FIGS. 5A-5B are plots 500a and 500b representing first iteration results of training and testing the selected NN (at 128—but an iteration would also be generated, for example, at 108, 116, 124, 130, 136, and 162) but convergence fails (“Test R=0.3191”), according to an implementation of the present disclosure. Plot 500a is a regression plot of the output of neural response vs. target to evaluate performance of the NN. As can be seen in the plots 500a, subplot 502 indicates “Test, R=0.3191.” Plot 500b is an error histogram of target-output providing a quick visual interpretation of neural performance.

FIGS. 6A-6B are plots 600a and 600b representing second iteration results of training and testing the selected NN (at 128—but iteration would also be generated, for example, at 108, 116, 124, 130, 136, and 162) where convergence is satisfactory (“Test R=0.95407”), according to an implementation of the present disclosure. Plot 600a is a regression plot of the output of neural response vs. target to evaluate performance of the NN. As can be seen in the plot 600a, subplot 602 indicates that “Test, R=0.95407.” Plot 600b is an error histogram of target-output providing a quick visual interpretation of neural performance. Following the second iteration, the NN is considered trained and usable for analyzing images of well cores for which there is no NMR porosity data available (only images) to predict porosities.

The second iteration provided a better improved fit, and such the resulting NN code (from 128) was saved and used for predicting porosities. An example of the resulting NN code is as follows:

% Solve an Input-Output Fitting problem with a Neural Network % Script generated by NFTOOL % Created Sun Mar 06 14:06:19 AST 2016 % % This script assumes these variables are defined: % % data - input data. % NMRPorosity0x25 - target data. inputs = data′; targets = NMRPorosity0x25′; % Create a Fitting Network hiddenLayerSize = 10; net = fitnet(hiddenLayerSize); % Choose Input and Output Pre/Post-Processing Functions % For a list of all processing functions type: help nnprocess net.inputs{l}.processFcns = {‘removeconstantrows’,‘mapminmax’}; net.outputs{2}.processFcns = {‘removeconstantrows’,‘mapminmax’}; % Setup Division of Data for Training, Validation, Testing % For a list of all data division functions type: help nndivide net.divideFcn = ‘dividerand’; % Divide data randomly net.divideMode = ‘sample’; % Divide up every sample net.divideParam.trainRatio = 60/100; net.divideParam.valRatio = 20/100; net.divideParam.testRatio = 20/100; % For help on training function ‘trainlm’ type: help trainlm % For a list of all training functions type: help nntrain net.trainFcn = ‘trainlm’; % Levenberg-Marquardt % Choose a Performance Function % For a list of all performance functions type: help nnperformance net.performFcn = ‘mse’; % Mean squared error % Choose Plot Functions % For a list of all plot functions type: help nnplot net.plotFcns = {‘plotperform’,‘plottrainstate’,‘ploterrhist’, ... ‘plotregression’, ‘plotfit’}; % Train the Network [net,tr] = train(net,inputs,targets); % Test the Network outputs = net(inputs); errors = gsubtract(targets,outputs); performance = perform(net,targets,outputs) % Recalculate Training, Validation and Test Performance trainTargets = targets .* tr.trainMask{1}; valTargets = targets . * tr.valMask{1}; testTargets = targets . * tr.testMask{1}; trainPerformance = perform (net,trainTargets,outputs) valPerformance = perform(net,valTargets,outputs) testPerformance = perform(net,testTargets,outputs) % View the Network view(net) % Plots % Uncomment these lines to enable various plots. %figure, plotperform(tr) %figure, plottrainstate(tr) %figure, plotfit(net,inputs,targets) %figure, plotregression(targets,outputs) %figure, ploterrhist(errors)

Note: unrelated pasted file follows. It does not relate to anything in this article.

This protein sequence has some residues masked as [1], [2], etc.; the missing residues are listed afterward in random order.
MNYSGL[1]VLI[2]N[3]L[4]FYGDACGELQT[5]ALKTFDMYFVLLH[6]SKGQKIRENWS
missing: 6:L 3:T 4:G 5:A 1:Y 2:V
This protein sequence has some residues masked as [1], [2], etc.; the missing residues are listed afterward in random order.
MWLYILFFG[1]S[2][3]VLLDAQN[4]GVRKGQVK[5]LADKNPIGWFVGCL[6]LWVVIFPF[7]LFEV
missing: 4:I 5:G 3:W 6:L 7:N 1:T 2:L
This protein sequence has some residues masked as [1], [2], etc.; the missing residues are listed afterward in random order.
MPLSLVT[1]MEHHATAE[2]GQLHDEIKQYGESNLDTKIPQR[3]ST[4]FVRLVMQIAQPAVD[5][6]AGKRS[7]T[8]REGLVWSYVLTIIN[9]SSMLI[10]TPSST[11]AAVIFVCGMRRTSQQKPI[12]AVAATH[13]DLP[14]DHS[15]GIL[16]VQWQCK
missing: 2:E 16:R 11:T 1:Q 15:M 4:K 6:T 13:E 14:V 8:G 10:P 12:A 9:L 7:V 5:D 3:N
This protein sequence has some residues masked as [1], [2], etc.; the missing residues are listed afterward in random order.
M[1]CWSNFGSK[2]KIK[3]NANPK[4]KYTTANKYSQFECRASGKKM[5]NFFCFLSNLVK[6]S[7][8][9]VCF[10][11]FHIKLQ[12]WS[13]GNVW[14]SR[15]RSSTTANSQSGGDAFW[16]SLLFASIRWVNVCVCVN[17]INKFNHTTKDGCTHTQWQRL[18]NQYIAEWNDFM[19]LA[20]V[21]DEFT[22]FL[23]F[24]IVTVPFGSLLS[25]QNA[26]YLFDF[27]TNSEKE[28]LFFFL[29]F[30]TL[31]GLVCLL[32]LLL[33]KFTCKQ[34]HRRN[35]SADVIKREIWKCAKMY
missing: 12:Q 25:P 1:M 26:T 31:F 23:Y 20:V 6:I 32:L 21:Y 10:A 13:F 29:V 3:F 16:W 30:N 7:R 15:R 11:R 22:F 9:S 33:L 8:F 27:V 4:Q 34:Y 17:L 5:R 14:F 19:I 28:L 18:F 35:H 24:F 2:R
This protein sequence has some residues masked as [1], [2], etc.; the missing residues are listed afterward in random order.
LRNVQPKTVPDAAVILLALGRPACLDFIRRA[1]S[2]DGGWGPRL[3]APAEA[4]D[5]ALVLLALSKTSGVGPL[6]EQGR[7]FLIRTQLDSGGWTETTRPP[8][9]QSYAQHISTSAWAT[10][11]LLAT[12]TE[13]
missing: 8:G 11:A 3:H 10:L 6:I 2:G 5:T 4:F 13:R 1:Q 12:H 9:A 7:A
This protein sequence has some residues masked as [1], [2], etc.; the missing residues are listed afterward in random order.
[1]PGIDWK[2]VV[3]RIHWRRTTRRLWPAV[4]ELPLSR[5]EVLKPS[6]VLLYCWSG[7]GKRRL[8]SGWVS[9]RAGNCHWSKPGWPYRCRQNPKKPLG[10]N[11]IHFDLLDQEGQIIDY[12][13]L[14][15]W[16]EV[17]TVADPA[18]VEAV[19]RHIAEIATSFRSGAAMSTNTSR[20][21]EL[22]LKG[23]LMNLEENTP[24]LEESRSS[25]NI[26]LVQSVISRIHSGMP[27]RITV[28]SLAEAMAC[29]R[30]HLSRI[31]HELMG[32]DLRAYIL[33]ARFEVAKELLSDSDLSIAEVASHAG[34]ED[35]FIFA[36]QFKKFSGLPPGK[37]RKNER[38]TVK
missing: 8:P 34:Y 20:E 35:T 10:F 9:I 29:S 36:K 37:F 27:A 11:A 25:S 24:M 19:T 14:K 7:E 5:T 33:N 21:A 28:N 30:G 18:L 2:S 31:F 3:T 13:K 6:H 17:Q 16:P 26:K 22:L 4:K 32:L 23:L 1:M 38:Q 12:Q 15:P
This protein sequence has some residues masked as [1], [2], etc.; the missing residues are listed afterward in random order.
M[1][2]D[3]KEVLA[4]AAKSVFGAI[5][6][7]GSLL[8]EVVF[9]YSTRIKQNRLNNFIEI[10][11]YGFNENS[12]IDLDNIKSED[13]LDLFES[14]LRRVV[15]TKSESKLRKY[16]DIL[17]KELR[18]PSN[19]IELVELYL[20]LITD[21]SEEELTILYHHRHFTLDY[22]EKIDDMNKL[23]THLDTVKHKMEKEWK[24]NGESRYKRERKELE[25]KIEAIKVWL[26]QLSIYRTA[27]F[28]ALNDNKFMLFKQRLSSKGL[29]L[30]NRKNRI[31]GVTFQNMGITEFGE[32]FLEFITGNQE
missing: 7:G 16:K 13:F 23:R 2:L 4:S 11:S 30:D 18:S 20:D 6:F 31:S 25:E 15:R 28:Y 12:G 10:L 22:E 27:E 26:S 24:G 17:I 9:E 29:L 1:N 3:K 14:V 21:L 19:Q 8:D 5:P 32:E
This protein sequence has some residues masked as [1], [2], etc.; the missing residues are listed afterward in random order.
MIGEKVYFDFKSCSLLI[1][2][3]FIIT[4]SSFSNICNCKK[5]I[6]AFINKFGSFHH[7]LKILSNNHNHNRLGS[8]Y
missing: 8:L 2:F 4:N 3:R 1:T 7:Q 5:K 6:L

In this case, a direct prediction of porosity was the end result. In other cases the output could be a range of values as a function of depth, or the output values could be more than one parameter. A multiple parameter output can then be used for further analysis to predict other petrophysical properties.

Post-Neural Network Empirical Relations

The output from a given NN for provided sets of input can then be either manipulated using empirical relations (for obtaining other petrophysical properties) or can be used as input to other NNs. The most common empirical relations are those, for this instance of porosity, in predicting permeability, fluid saturation, or other petrophysical properties. For example—porosity in relation to:

    • Connected and non-connected pores (empirical relation base on size of image and value of porosity),